Ninety percent of a small-animal veterinarian’s job is preventive care.
Learning in veterinary school is a lot like trying to take a sip of water from an open fire hydrant. With the sheer volume of coursework, covering everything from biochemistry, dermatology and ophthalmology to dentistry and neurology — not to mention learning all the parasite life cycles for chickens, goats, horses, cattle, dogs, cats and pigs, it’s no wonder some things may get lost along the way.
I can’t speak for everyone, but for me, it took years in practice, working with pets and their owners, to learn some of the most essential lessons.
Regular Preventive Care Is Incredibly Important
In veterinary school, it was all about surgical skills, complex medical cases and heart-stopping emergency room moments. Of course, we learned about infectious diseases, but I learned very little about the incredible importance of preventive care, because there simply wasn’t time.
What I found after I started practicing is that a large percentage of a small-animal veterinarian’s job is preventive care. And with good reason: The long-term health and well-being of my patients depend on it.
Unlike the experiences many vet students have in veterinary school, the pet owner relationships in general practice tend to be long-term: Many veterinarians will see patients from cradle to the grave. When you work with these pets year after year, your focus changes from treating a one-time disease to helping prevent health problems from occurring in the first place. I quickly realized that the way to create a lifetime of wellness is through regular exams and preventive care.
Many pet owners are still under the mistaken assumption that the only reason to take a healthy pet to the veterinarian on a regular basis is for vaccines. While vaccines are a critical part of preventive care, there is so much more to the visit. Among other things, your veterinarian will evaluate your pet’s vital signs; look for any weight changes, signs of pain or mental health issues including aggression and anxiety; assess dental health, nutritional and parasite control needs; and so much more. A regular exam provides a WEALTH of information for the discerning pet owners who want their pets to live healthier lives. Regular exams help your veterinarian identify problems early, and course correct for the best quality of life, as well as reduce the risk of transmissible diseases between animals and people.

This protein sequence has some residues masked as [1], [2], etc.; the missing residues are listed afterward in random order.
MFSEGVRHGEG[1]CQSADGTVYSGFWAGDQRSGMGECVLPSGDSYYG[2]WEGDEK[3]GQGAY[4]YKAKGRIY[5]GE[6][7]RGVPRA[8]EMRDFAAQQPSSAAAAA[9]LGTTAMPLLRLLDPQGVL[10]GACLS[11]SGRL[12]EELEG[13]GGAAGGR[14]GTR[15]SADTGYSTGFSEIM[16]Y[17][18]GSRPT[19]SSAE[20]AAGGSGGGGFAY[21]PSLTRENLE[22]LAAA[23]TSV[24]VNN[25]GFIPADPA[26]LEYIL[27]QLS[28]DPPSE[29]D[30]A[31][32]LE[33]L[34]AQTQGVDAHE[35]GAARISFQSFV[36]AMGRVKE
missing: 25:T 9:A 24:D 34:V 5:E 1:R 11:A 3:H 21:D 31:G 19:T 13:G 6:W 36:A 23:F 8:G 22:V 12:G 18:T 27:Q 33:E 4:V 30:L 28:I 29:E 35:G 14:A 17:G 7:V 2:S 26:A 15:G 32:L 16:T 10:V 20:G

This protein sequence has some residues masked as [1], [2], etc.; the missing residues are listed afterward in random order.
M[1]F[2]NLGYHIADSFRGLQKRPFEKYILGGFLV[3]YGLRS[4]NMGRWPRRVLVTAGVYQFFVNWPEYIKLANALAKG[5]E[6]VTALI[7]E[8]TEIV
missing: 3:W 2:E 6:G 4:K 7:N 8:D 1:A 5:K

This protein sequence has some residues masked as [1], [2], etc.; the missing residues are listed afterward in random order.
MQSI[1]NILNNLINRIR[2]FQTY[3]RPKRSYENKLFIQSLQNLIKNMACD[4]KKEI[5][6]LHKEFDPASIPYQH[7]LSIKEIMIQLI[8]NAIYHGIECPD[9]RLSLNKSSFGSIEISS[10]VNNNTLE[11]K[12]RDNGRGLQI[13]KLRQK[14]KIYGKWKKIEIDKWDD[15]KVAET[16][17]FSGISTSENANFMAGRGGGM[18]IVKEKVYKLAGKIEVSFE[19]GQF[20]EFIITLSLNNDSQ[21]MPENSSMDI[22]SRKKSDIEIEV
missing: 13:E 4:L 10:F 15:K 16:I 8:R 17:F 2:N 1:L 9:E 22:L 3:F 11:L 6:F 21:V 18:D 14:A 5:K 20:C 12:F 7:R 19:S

Owners Want to Take an Active Role in Their Pets’ Health
Interestingly, I did less pet owner education when I first started in practice than I do now. Of course, that was before pet owners had access to the mountain of information available from a split-second Google search. Many times, pet owners have researched their pets’ signs on the internet before they come in and are able to ask informed questions, because they want to be more informed about their pets’ health.
At the same time, astute pet owners realize that much of what is available on the internet can be questionable, and they rely on me to steer them true in an ocean of information. I had NO IDEA when I graduated that my clients would rely on me to separate the good from the bad internet information, so they could make more informed decisions about their pets.
It Is a Privilege to Help with Euthanasia
In veterinary school, I rarely witnessed euthanasias. The residents usually elected to perform them with the families alone. Obviously, this was not a time for veterinary students to observe, especially during a moment that can literally tear a pet owner’s heart in two. At the time, I could not have comprehended the privilege and responsibility of being part of a beloved pet’s last moments on earth.